Many food scientists share the desire to make certain there is enough food to feed earth's ever-growing population. And with many people starving around the world, it is a noble desire.

    In 1985, the National Cholesterol Education Panel advised Americans to reduce their cholesterol and saturated fat consumption, and increase the intake of whole grains. This was done via its Adult Treatment Panel guidelines.

    Based on these guidelines, Congress passed legislation giving the USDA (United States Department of Agriculture) authority to give dietary advice to Americans.

    Subsequently, whole grain consumption turned sharply upwards - especially around 1988 and afterwards.

    About the year 1988, almost all farmers were planting genetically-altered, high yield semi-dwarf variants of wheat. This variety replaced the traditional 4 and 1/2 foot tall wheat.

    As with many other engineered food in today's economy, this genetically modified (GM) wheat was rushed to market without safety measures being put in place.

    There were no clinical trials to determine if this wheat was safe for human consumption, or if there were any health concerns.

    New studies show that this wheat is a super carbohydrate which makes you fat. It triggers large increases in blood sugar.

    The blood sugar triggers your pancreas to release insulin to drive the glucose (blood sugar) into your body's cells. The blood sugar surge from this genetically modified wheat lasts two hours.

    Your body than "crashes", and you are hungry again. A cycle of eating begins which produces fat - especially around the tummy.

    The type of fat produced is known as visceral fat. Visceral fat is a lot more dangerous than subcutaneous fat which lies just underneath your skin.

    According to Dr. William Davis, MD, GM wheat results in a deadly form of LDL cholesterol. These are super small cholesterol particles which have a tendency to clump together and stick to artery walls. These clumps can cause heart attacks and stokes.

    Dr. Davis has written a book called Lose the Wheat, Lose the Weight. In it he says that many of his patients suffering from obesity and diabetes have lost weight and come off diabetes drugs by eliminating wheat from their diets.

    I recommend eliminating or at least reducing whole grain from your diet. Eliminate wheat totally since it is all genetically modified.

    There's Confusion in the Land of Whole Grain

    A groundbreaking study carried out by the Harvard School of Public Health (HSHP) discovered worrisome discreprancies in industry standards used to classify products containing whole grain. Some bordered on misleading to the general public.

    There are five standards currently in use:

    • Whole grain stamp
    • Whole grain listed as first ingredient
    • Whole grain as first ingredient without added sugars in first three listed ingfredients
    • Term "whole grain" anywhere in ingredient list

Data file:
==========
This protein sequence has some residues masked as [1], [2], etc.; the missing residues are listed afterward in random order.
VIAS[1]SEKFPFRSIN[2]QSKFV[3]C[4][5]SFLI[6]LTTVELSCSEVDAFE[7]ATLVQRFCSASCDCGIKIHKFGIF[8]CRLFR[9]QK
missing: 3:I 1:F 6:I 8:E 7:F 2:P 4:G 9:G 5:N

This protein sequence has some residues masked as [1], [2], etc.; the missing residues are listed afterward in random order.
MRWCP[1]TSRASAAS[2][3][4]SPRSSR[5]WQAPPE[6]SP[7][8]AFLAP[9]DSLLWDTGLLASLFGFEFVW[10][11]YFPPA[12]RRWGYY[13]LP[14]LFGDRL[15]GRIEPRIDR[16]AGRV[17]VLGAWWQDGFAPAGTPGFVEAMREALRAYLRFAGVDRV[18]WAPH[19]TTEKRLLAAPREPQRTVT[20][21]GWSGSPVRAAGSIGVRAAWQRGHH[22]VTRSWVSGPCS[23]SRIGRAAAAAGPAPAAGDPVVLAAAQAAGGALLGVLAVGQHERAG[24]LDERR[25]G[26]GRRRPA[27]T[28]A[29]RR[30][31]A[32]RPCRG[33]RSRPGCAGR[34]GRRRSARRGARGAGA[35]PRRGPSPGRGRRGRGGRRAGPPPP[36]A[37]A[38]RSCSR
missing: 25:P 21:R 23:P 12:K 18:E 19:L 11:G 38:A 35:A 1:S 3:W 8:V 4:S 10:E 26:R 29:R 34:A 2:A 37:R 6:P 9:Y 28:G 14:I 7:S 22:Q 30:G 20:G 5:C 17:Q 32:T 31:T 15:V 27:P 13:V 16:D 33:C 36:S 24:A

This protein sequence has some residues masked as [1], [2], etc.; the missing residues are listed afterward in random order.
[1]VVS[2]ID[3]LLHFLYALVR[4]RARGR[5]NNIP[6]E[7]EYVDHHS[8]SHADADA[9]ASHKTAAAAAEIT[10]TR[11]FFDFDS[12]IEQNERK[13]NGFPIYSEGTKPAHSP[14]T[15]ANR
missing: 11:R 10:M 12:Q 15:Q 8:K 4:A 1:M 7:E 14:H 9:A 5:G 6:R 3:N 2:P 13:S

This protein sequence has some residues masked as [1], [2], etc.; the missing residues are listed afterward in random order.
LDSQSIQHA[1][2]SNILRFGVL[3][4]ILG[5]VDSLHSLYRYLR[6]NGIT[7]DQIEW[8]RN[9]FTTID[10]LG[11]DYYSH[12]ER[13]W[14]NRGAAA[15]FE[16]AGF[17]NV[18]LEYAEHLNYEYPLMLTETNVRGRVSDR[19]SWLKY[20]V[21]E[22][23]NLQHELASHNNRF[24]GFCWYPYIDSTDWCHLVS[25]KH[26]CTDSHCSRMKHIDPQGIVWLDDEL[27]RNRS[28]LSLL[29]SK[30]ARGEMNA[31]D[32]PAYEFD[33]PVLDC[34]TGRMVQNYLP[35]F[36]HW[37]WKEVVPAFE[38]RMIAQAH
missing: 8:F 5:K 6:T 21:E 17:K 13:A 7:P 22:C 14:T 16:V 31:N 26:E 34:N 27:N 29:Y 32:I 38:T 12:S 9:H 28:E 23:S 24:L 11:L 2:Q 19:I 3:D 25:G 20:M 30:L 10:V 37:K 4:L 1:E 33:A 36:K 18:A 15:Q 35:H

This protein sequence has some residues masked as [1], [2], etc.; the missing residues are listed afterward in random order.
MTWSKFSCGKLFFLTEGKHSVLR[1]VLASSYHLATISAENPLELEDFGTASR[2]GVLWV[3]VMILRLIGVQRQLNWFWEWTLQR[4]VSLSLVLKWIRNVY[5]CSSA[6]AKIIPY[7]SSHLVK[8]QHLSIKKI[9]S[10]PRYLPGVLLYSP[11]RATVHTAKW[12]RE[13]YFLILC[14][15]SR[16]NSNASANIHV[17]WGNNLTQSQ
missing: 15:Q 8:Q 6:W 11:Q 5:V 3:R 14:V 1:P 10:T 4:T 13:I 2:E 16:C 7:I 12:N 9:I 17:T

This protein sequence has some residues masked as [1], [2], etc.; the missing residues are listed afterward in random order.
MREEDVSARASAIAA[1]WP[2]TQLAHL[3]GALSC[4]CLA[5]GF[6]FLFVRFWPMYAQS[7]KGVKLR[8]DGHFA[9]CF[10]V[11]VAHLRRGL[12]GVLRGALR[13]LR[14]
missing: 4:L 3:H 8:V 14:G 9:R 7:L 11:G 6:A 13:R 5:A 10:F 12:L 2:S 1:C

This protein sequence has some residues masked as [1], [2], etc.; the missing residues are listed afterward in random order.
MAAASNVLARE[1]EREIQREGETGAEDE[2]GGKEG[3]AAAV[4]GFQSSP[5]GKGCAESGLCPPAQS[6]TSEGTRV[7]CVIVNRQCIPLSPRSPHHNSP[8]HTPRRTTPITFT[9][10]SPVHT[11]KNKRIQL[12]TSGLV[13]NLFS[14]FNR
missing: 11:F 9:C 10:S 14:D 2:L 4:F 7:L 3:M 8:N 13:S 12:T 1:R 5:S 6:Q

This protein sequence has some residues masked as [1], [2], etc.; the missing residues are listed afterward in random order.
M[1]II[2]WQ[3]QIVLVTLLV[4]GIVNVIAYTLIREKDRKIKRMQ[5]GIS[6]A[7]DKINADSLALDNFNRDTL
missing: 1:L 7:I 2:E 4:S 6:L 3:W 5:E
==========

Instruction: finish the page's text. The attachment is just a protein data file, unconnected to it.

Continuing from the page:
• "10:1" ratio

    The whole grain stamp is the industry's most widely used standard. The HSHP study identified this stamp as indicating whole grain products which contain greater quantities of sugar and calories than products without the stamp.

    Conventional studies point to the benefits of changing to a whole grain diet as reducing the risk of developing cardiovascular disease (CVD) and type 2 diabetes, and controlling weight gain, among others.

    Based on this evidence, the USDA (United States Department of Agriculture) 2010 Dietary Guidelines recommend that Americans eat at least three servings of whole grain products every day. The U.S. national school program stipulates that at least half of all grains be "whole grain-rich".

    But as it stands now, there is no single standard for defining a whole grain product.

    The study researchers classified whole grain products in eight categories: breads, bagels, English muffins, cereals, crackers, cereal bars, granola bars, and chips.

    Steven Gortmaker, senior author had this to say, "Our results will help inform national discussions about product labeling, school lunch programs, and guidance for consumers and organizations in their attempts to select whole grain products..."

    What alternative health advocates realize is that even whole grain products are broken down into simple sugars in the body. This could easily be the "tipping point" for many Americans who are already consuming too many calories in the form of refined grain and sugars and artificial sweeteners.

    Rather than increasing the consumption of whole grain, I recommend reducing or eliminating altogether whole grain products and increasing the intake of vegetables such as broccoli, Brussel sprouts, spinach, and greens such as collard and mustard.

    Sources: Robert Paterson's Weblog; Do You Have a Wheat Belly?, William Davis, MD, Cardiologist
    Science Daily, January 10, 2013